Tic or seizures? | Autism PDD


In the last 2 mos or so, dd's developed this blinking. At first, I thought it
was just her trying to wink or clear her eyes, it wasn't too frequent. The
last few weeks, she's doing it a lot more. It comes & goes, but will last
hours at a time. It will be one blink (a very exaggerated, hard blink/
squint), a couple blinks in a row, or a whole facial thing (eyes blink &
squint, nose & forehead involved in frown/squint). She has a tremor &
grimaces, so it's not surprising if it's a tic. She hasn't had a seizure since

I'll check w/ neuro on Monday, but want to make sure no one's had
something like this turn out to be seizure activity.
I wouldn't be so
concerned, except she was up at 3am SCREAMING (first time--"window
loud!" which was a/c unit, 2nd time "bugs bed" thought she had bugs in
her crib, dh ck'd no bugs). We brought her into our bed, she was up for
hours (like her days before Trileptal), wired & active, finally passing out
around 7. Any thoughts or reassurances, greatly appreciated!

seizures do not last that long hun

they call it grimmacing my children do it all the time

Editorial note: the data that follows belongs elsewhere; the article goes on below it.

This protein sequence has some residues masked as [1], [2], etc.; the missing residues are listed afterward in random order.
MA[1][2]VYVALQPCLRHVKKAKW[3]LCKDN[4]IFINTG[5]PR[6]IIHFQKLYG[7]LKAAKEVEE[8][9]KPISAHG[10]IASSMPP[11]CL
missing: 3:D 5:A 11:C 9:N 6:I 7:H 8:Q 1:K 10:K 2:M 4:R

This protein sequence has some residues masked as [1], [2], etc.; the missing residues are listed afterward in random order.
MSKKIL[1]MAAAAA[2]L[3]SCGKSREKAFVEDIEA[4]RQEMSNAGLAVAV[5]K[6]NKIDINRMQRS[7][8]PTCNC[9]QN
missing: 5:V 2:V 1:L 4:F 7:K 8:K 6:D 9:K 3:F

they screw up there face and squint so they can make thigs blurry and when they screw up there eyes they can see double lol

here is some info on seizures and tics for you to go through




The International Classification of Epileptic Seizure identifies seizure types by the site of origin in the brain. The two main categories of seizures include partial seizures and generalized seizures. A partial seizure can evolve to a generalized seizure. There are several subtypes of each. Only the most common are described here.

Partial Seizures
The site of origin is a localized or discreet area in one hemisphere of the brain. The two most common types of partial seizure are simple partial and complex partial.

Simple Partial—These produce symptoms associated with the area of abnormal neural activity in the brain: motor signs, sensory symptoms, autonomic signs and symptoms (involuntary activity controlled by autonomic nervous system), and psychic symptoms (altered states of consciousness). There is no impairment of consciousness in simple partial seizures.

Complex Partial—Impairment of consciousness, characteristic of complex partial seizures (CPS), results in the inability to respond to or carry out simple commands or to execute willed movement, and a lack of awareness of one's surroundings and events. Automatisms may occur. An automatism is a more or less coordinated, involuntary motor activity. A simple complex seizure may begin as a simple partial seizure.



Tics are purposeless, rapid and repeated contractions of a group of muscles that result in movement (a motor tic) or the production of a sound (a vocal tic). Sometimes, a tic involves more complex behaviour.

Motor tics often involve the muscles of the face, head and neck, with movements such as blinking, lip smacking, facial twitching, grimacing and shrugging of the shoulders. Common vocal tics include coughing, grunting or clearing the throat.